Herausgeber:
Liechtenstein Politische Schriften
Bandzählung:
35
Erscheinungsjahr:
2003
PURL:
https://www.eliechtensteinensia.li/viewer/object/000077483/114/
tributed from 35 (Dominica) to 100 (St. Kitts and Nevis), with the not- able exception of Micronesia (ranked 123rd). The slight tendency of smaller countries to have weaker health sys - tem performance emerging from Table 4.9 seems to be due to small countries above our threshold of 500,000 inhabitants and not due to the relatively strong performing VSC in Table 4.10. The average rank of the 20 countries (with the exception of Liechtenstein) – 55.6 – corroborates this notion, although lower income VSC are disregarded. VSC clearly do not have worse performing health systems in comparison to larger coun- tries when we control for per capita income. But does this astonishing performance mean higher costs for VSC? The central question is whether there is a negative relationship be - tween health expenditure and country size; or stated differently: Do smaller countries have higher expenditure on health? Recall Hypothesis 2, where we formulated the theoretical expectation. Given the fact that there is no influence of country size on health system performance, we should have higher costs and, therefore, higher health expenditure for smaller countries due to economies of scale effects, according to Hypothesis 2. There are various measures for health expenditure which are of interest in our context, like total health expenditure in % of GDP, public health expenditure in % of total health expenditure or public health expenditure in % of total public expenditure. Table 4.11 displays the results for the according regressions. Table 4.11 reveals that there is no statistically significant relation - ship between country size and health expenditure as a percentage of GDP, even if we control for per capita GDP. Therefore, size does not de- termine health expenditure in any direction, and smaller countries do not have higher health expenditure, which is a finding that clearly con - tradicts our expectations. Size, furthermore, does not play a role in ex- plaining the fraction of total public expenditure spent on health. Hence, two important measures of health expenditure are not related to country size.We only find a significant and unambiguous influence of country size on a structural variable of health expenditure. The fraction of public expenditure on health of the total health expenditure decreases with country size. Larger countries seem to prefer to rely on private financ - ing at least of parts of the health system. In smaller countries, most of the overall health expenditure is financed publicly. 114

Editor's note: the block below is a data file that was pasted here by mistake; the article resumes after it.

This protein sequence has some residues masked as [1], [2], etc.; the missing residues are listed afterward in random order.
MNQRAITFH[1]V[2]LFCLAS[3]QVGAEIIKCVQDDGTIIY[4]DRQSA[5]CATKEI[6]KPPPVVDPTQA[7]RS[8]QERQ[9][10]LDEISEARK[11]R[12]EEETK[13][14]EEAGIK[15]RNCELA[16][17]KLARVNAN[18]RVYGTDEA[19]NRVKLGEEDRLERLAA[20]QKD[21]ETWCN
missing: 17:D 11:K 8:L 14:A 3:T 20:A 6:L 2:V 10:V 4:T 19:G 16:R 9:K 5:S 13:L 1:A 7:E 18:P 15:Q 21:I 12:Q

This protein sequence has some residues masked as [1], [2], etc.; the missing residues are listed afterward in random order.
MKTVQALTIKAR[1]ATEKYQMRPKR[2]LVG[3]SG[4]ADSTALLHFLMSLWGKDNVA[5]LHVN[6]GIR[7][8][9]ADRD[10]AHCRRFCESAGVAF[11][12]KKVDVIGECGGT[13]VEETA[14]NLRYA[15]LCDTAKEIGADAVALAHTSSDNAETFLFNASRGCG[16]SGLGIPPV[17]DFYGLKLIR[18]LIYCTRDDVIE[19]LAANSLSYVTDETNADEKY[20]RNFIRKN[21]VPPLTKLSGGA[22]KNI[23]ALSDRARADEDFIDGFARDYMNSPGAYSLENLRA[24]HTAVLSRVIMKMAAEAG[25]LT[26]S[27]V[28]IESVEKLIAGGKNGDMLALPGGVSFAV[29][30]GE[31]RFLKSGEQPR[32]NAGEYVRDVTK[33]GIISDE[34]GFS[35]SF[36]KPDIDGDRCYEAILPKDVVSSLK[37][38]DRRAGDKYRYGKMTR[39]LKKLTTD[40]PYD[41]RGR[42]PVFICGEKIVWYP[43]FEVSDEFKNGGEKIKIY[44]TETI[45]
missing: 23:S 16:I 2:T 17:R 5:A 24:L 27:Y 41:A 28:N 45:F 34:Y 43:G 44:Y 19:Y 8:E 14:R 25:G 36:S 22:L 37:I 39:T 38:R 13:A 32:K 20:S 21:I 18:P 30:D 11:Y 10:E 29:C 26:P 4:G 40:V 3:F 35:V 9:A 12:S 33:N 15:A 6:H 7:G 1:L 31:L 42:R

Very small countries: organizational choice and international outsourcing
        

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